Super Buzzy has a fantastic selection of; 
unique, beautiful Japanese fabrics,
Japanese crafting supplies. 
lots of purse/bag making items and patterns,
notions, dyes, books,
ribbons, ribbons, ribbons
AND felting supplies !! 

Many items I have never seen before and I throughly enjoyed the 90 minutes looking
at every aisle and item in the store.
Plus, being a privately owned store the owner and her lovely family were present 
and eager to answer all my questions of
  " what's this ? "

French General 2009 Riverside Drive, Los Angeles, CA 90039

French General is a few blocks from Dodger Stadium 
in a part of Los Angeles called Frogtown.

This store is as far from a traditional retail store as possible.
It is an epic treasure hunt of 
vintage buttons, ribbons, trims, 
papers, quilting supplies, fabrics,
 notions, horseshoes, misc antique items,
and zillions of old apothecary jars full of beads, beads and beads.

French General has its roots on the East Coast
started by Kari Meng and her sister Molly. 
More than a store they wanted to share their wonderful finds
from France and England.
And an important goal is creating an inspiring workspace
so there is a wonderful selection of classes and activities.

You must ring the bell to be admitted into this 
wonderland of inspiration.
And be prepared to spend some time
if you want to search every nook and niche 
at the wonderfully original French General.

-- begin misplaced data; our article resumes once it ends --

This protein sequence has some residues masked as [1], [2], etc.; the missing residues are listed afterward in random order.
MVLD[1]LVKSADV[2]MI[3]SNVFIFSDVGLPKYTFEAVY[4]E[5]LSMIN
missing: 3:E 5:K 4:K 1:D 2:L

Here is what I could not resist at Super Buzzy;
fabric, felting supplies, buttons and a unique seam ripper from Japan

French General has the best branding I have ever encountered...
everything is beautiful from the products to the store displays
to the packaging. 
I could not resist buttons, ribbons and jewelry bits.

The two things that Super Buzzy and French General share 
are  female proprietors that love their stores, fabulous cute exteriors
and wonderful unique items inside 
( oops three things ! ) 

I would definitely describe these two stores as destinations.
Generic items may not be found but, 
with an open mind you may find treasures you didn't even know you wanted !!

Happy Hunting

Friday, May 1, 2015

Introducing Iris Apfel

There is a new documentary about an interesting fashion icon:
Iris Apfel
93 years young.

Iris is part of the new Spring ad campaign for Kate Spade.
But, she made her fortune and reputation owning a textile company with her husband Carl.

Textiles also allowed Iris to travel the world and amass 
an unbelievable treasure trove of oddities and artifacts.

In fact Iris has so many unique clothes and accessories
that in 2005 the New York Metropolitan Museum did an exhibit 
of some of her  outfits with accessories.
But, she doesn't take herself or fashion too seriously.

and if you can believe it there is even a Halloween costume of her !!!

The documentary Iris is not earth shattering but,
after living for 93 years she has 
many fashion insights and observations 
that make you smile